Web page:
Legal Information Centre


25 May 2009 by Mary Heaney

Charity lawyer

A charity lawyer can play an important part in the operation of a not-for-profit organisation (Nfp), providing the same commercial advice that any business would need but with additional skills and understanding specific to their needs.


A charity lawyer can play an important part in the operation of a not-for-profit organisation (Nfp), providing the same commercial advice that any business would need but with additional skills and understanding specific to their needs.



What a charity lawyer does




Any Nfp will require the advice of their charity lawyer right from inception in the formation of their constitution. They may even need a charity lawyer to outline the benefits and disadvantages of seeking charitable status in the first place.



Nfps are of course dependent on charitable contributions and perhaps the most important facet of a charity lawyer's work is ensuring that the benefits of donations from individuals and corporate sponsors are maximised. This principally requires a charity lawyer to coordinate careful tax planning and structuring of their client's operations. Contributions often also come in the form of legacies requiring a a charity lawyer to be adept at dealing with wills and probate work, including disputes with trustees or executors.



A charity lawyer can also assist a Nfp in jumping through the various regulatory loops specific to their work. This requires working with the Charity Commission who will review an organisation's work and perhaps occasionally conduct inquiries. The trustees of a Nfp may also require advise regarding the governance of their organisation and their own responsibilities and liabilities.



A charity lawyer should also be consulted on the day-to-day operation of an organisation such as the policies and procedures of making a grant or the nature of their philanthropic work.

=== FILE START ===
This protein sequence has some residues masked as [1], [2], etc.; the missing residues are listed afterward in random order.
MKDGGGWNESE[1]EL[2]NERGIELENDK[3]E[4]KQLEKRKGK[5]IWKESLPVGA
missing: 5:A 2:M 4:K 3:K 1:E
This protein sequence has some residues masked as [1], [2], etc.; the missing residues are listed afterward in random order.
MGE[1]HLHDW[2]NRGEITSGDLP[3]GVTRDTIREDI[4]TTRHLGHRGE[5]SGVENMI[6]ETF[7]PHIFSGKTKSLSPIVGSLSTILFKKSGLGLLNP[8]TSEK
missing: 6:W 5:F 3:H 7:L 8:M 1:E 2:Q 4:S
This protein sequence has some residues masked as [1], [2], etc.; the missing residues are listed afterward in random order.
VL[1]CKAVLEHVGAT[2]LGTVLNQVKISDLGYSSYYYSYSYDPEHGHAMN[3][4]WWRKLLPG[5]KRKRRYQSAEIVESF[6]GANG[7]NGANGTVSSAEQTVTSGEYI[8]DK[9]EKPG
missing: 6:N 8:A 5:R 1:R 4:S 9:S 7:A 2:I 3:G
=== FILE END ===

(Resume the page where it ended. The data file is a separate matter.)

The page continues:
It is worth looking into the specific sectors a charity lawyer has experience in. Certain charity lawyer's will for instance pride themselves on having previously worked with an arts or environmental organisation in the past. Such experience can be particularly useful in the education sector which has its own unique demands regarding compliance, fundraising and management of prize funds for schools and universities.



Other work that a charity lawyer will deal with




A charity lawyer is often also required to supply many of the services that would also be called upon by commercial organisations such as employment (both for voluntary and paid staff), dispute resolution, corporate structuring, property and intellectual property. Nfps have the ability to trade as well meaning a charity lawyer can be called upon to advise on the formation of trading structures and the appropriate exploitation of assets and rights. A charity lawyer may even be consulted regarding the merger of two Nfps.



When choosing a charity lawyer it is therefore useful to look at the other services offered by the firm they work for as it can be useful for a charity lawyer to coordinate with solicitors in other departments with the relevant skills. It may also be helpful if your charity lawyer is a member of the Charity Law Association.






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